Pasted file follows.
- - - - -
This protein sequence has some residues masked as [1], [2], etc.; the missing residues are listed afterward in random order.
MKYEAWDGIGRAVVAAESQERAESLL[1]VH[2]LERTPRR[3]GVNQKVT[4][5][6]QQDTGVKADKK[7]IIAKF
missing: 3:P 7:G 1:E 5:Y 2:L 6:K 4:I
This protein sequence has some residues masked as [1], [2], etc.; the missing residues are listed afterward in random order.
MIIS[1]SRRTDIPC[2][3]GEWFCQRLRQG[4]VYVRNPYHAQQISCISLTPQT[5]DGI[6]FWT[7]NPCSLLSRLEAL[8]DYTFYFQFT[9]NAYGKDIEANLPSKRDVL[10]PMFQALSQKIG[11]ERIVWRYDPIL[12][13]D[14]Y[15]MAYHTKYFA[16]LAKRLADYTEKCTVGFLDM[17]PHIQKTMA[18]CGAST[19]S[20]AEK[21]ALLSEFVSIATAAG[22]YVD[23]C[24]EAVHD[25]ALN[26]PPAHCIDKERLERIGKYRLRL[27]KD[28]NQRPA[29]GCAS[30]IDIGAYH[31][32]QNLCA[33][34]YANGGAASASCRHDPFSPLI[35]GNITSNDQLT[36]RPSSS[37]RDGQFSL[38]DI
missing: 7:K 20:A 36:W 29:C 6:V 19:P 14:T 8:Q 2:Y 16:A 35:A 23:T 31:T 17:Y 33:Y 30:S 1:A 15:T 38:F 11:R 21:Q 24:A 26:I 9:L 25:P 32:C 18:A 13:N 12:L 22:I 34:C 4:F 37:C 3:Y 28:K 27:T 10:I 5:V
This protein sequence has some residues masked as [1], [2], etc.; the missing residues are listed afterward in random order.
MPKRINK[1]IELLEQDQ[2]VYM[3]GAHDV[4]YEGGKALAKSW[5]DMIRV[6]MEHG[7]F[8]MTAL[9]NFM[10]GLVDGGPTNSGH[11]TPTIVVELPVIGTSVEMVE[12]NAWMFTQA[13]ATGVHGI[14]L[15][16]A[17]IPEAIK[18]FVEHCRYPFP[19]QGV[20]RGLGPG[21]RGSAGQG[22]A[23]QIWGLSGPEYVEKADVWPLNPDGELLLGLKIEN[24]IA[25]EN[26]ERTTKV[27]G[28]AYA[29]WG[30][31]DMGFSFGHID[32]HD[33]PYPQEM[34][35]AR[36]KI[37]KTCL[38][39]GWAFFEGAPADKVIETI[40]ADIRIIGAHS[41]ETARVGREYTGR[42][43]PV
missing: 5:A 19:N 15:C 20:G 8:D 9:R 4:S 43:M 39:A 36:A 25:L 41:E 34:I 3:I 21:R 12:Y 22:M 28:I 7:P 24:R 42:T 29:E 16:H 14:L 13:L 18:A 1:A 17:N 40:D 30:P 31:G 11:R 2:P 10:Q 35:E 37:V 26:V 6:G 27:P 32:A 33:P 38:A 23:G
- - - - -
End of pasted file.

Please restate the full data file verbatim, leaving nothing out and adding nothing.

This protein sequence has some residues masked as [1], [2], etc.; the missing residues are listed afterward in random order.
MKYEAWDGIGRAVVAAESQERAESLL[1]VH[2]LERTPRR[3]GVNQKVT[4][5][6]QQDTGVKADKK[7]IIAKF
missing: 3:P 7:G 1:E 5:Y 2:L 6:K 4:I
This protein sequence has some residues masked as [1], [2], etc.; the missing residues are listed afterward in random order.
MIIS[1]SRRTDIPC[2][3]GEWFCQRLRQG[4]VYVRNPYHAQQISCISLTPQT[5]DGI[6]FWT[7]NPCSLLSRLEAL[8]DYTFYFQFT[9]NAYGKDIEANLPSKRDVL[10]PMFQALSQKIG[11]ERIVWRYDPIL[12][13]D[14]Y[15]MAYHTKYFA[16]LAKRLADYTEKCTVGFLDM[17]PHIQKTMA[18]CGAST[19]S[20]AEK[21]ALLSEFVSIATAAG[22]YVD[23]C[24]EAVHD[25]ALN[26]PPAHCIDKERLERIGKYRLRL[27]KD[28]NQRPA[29]GCAS[30]IDIGAYH[31][32]QNLCA[33][34]YANGGAASASCRHDPFSPLI[35]GNITSNDQLT[36]RPSSS[37]RDGQFSL[38]DI
missing: 7:K 20:A 36:W 29:C 6:V 19:P 14:T 8:Q 2:Y 16:A 35:A 23:T 31:T 17:Y 33:Y 30:S 1:A 15:T 38:F 11:R 21:Q 24:A 26:I 9:L 25:P 32:C 18:A 13:N 12:L 22:I 34:C 4:F 37:C 3:Y 28:K 27:T 10:I 5:V
This protein sequence has some residues masked as [1], [2], etc.; the missing residues are listed afterward in random order.
MPKRINK[1]IELLEQDQ[2]VYM[3]GAHDV[4]YEGGKALAKSW[5]DMIRV[6]MEHG[7]F[8]MTAL[9]NFM[10]GLVDGGPTNSGH[11]TPTIVVELPVIGTSVEMVE[12]NAWMFTQA[13]ATGVHGI[14]L[15][16]A[17]IPEAIK[18]FVEHCRYPFP[19]QGV[20]RGLGPG[21]RGSAGQG[22]A[23]QIWGLSGPEYVEKADVWPLNPDGELLLGLKIEN[24]IA[25]EN[26]ERTTKV[27]G[28]AYA[29]WG[30][31]DMGFSFGHID[32]HD[33]PYPQEM[34][35]AR[36]KI[37]KTCL[38][39]GWAFFEGAPADKVIETI[40]ADIRIIGAHS[41]ETARVGREYTGR[42][43]PV
missing: 5:A 19:N 15:C 20:G 8:D 9:R 4:S 43:M 39:A 36:A 25:L 41:E 34:I 3:I 21:R 12:Y 22:M 28:I 7:P 24:R 42:T 29:E 16:H 14:L 13:L 18:A 1:A 17:N 40:D 30:P 31:G 11:R 2:P 10:Q 35:E 37:V 26:V 6:G 27:P 32:A 33:P 38:A 23:G